Digital Marketing Trends 2017 by CX Network

28 07 2017

CX NetworkMy colleagues at CX Network, led by the amazing Zarina de Ruiter, just published their annual Digital Marketing Trends report.



The report outlines 4 key trends:

  1. The brave new world of content marketing – Looking at the increased impact of video and the growing reach of influencers
  2. Customer driven marketing decisions – Experience is everything now!
  3. Data big & small; From actionable insights to changing regulations
  4. The future of Marketing tech – AI, AR, Alexa and more!

It also features an update on GDPR, a case study on social influences, and great tips for staying ahead of all these changes. There’s also insight from multiple marketing experts at Revlon, Westfield,, Bloomsbury Publishing, Duck & Waffle, Jones Day and yours truly. It’s well worth a read You can download your copy of the report at CX Network or click here.


Are you buying clicks?

15 07 2015

The Modern Conference Dilemma – It’s a problem of choice

23 02 2015

ChoiceI recently came across this great article from Chris Brogan that highlights the challenge facing many conference marketing teams. Call it a problem of choice, a proliferation of events, an abundance of information in a heavily connected world or whatever you like but either way the benchmark for success continues to rise.

As Chris points out, he can get most of what a conference offers online, with out the strip search at the airport, without dropping his business card in a raffle for a free iPad, and without spending a cent! He can search for presentations on, you tube or any number of other channels, he can network with people via any number of social networks, he can review any kind of technology solution and most importantly he can be inspired all from the comfort of his home office!

How can a conference compete?

Speaker curation – It’s no longer simply about the best brands. Your speakers must be the ones changing the way people work, defining the new industry standard, changing the rules and defining the future! It might even be a vendor, or a person working for a NGO or some other organization who through necessity has created some ground breaking work! Our speakers must include a combination of inspiration and information. We have to look deeper and further!

Speaker training – Some of these innovators may not be the best presenters, so we owe it to them and the delegates to help them become engaging presenters.

Networking – It’s more than a cocktail. Facilitated networking and one to one meetings should be for more than just sponsors. Networking sessions need to be facilitated and built into the agenda to ensure all attendees get the most out of the event.

Format – We must formulate new connections and debate. Less power points (More on that here).

Provide tools – Delegates should leave armed with new tools, and templates (that they can’t get online) that can help them solve their challenges. Those tools and templates need to be researched ahead of the event, curated and peer reviewed and made available to the delegates when they leave.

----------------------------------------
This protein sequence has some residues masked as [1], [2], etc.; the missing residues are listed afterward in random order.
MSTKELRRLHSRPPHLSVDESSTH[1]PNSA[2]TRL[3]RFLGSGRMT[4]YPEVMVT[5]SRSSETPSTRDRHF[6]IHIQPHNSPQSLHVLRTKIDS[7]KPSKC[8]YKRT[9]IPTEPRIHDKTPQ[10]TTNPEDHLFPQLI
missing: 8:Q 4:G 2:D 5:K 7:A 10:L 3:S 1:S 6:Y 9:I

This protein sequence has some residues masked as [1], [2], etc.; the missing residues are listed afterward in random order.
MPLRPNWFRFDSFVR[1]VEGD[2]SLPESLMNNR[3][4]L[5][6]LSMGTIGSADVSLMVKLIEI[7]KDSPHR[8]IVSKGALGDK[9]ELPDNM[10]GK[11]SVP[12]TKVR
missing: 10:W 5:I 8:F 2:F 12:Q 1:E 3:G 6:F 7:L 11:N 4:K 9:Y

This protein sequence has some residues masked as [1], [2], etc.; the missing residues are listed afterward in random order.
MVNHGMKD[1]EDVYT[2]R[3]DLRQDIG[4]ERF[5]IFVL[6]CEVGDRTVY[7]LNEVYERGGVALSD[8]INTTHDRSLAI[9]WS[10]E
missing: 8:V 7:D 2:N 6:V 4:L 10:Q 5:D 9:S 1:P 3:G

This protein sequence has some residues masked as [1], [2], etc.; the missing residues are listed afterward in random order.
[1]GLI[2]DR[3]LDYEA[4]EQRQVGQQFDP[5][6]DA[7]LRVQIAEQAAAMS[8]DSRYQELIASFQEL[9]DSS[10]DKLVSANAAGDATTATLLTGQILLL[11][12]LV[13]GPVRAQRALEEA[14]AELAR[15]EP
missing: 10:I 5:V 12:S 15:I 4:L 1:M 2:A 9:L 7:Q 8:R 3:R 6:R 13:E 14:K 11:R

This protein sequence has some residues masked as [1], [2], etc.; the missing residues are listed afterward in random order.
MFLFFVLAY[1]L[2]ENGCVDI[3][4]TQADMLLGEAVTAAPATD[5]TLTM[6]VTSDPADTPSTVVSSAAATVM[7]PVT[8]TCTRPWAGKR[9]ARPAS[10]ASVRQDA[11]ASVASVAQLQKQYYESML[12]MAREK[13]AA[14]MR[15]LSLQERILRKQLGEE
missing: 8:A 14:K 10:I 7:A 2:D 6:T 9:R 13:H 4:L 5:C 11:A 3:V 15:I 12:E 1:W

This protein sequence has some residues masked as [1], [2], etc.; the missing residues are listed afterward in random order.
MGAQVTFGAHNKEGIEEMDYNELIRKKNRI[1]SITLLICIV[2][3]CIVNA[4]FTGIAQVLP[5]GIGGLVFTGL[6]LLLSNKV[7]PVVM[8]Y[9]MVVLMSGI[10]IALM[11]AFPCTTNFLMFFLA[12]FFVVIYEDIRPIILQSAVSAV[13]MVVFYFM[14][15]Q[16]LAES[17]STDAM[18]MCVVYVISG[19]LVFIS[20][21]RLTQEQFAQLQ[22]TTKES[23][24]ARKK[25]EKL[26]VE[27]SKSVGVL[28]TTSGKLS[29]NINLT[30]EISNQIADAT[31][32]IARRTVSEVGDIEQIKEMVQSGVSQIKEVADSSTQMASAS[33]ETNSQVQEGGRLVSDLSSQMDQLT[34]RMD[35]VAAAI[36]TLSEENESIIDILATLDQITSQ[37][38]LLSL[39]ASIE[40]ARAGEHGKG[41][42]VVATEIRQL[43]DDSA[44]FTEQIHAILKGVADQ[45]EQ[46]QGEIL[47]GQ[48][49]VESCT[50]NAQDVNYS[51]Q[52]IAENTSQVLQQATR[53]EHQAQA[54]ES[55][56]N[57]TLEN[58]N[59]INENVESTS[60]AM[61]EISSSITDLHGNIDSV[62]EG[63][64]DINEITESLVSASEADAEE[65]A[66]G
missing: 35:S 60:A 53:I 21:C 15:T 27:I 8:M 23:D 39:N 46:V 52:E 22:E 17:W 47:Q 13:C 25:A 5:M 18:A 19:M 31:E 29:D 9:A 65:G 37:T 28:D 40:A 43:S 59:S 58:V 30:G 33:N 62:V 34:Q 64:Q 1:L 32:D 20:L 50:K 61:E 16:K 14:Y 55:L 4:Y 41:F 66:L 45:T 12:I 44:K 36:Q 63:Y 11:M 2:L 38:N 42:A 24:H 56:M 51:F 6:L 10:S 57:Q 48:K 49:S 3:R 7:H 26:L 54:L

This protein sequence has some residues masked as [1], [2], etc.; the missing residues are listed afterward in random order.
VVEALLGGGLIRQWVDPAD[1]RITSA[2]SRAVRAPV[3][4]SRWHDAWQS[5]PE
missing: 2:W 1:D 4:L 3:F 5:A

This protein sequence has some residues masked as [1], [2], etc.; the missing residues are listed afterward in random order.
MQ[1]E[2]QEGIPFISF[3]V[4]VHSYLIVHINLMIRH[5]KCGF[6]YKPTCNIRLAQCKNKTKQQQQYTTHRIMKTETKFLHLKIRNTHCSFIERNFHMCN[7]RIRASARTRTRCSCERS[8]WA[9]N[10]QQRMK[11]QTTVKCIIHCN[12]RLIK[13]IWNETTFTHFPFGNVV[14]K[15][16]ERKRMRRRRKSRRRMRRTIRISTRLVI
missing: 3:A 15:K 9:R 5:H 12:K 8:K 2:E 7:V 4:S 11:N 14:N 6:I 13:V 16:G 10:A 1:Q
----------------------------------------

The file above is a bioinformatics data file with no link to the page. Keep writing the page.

Chris also points out “You must attend live events if you want the full effect”, so there’s hope yet! Nothing can replicate the true magic and serendipity of a well curated, researched conference full of like minded individuals looking to the future of their industry or profession.

Most Marketable Skill

23 05 2014

ownershipI do a lot of interviews, on average at least 2 a week. Sometimes for an open role, but often just looking for talent we may need one day in the future and sometimes to see what exciting things other marketers are doing! I was recently asked what I consider to be the most valuable marketable skill. What is it that I think is essential for success in today’s job market? The skill that I feel is the most important, and why it’s so indispensable for people going into the workforce. To me that skills is:


You have take ownership. I know it may not be perceived as a skill, but basically I think ownership means:

  • You go beyond your job description, shed light on the gray areas, and help the team reach the goal.
  • You go the extra mile for customers and colleagues.
  • You have passion for what you do, and make sure you are always learning and listening for new ways to improve.
  • You always spend money (or allocate budget/expenses) as if the money was yours. If you owned the company would you spend the money on this activity?
  • It’s about taking pride in your work!

If you feel like you can’t own the project or job then find something else, because your lack of interest will show up in the way you walk between meetings, they way you discuss challenges with your colleagues and ultimately in the results!

It’s telling that in a business context you can always tell instantly when the owner is in the conversation. One of my lecturers at University (a long time ago) once told a story that has always stuck with me.  She once ran her own restaurant and she felt none of her staff wiped down a table the same way she did, and that it essentially came down to the fact that she ‘owned’ the table, she viewed it as hers, and as a result, she wiped it cleaner and showed that extra level of care and passion for doing even these simple tasks. It shows!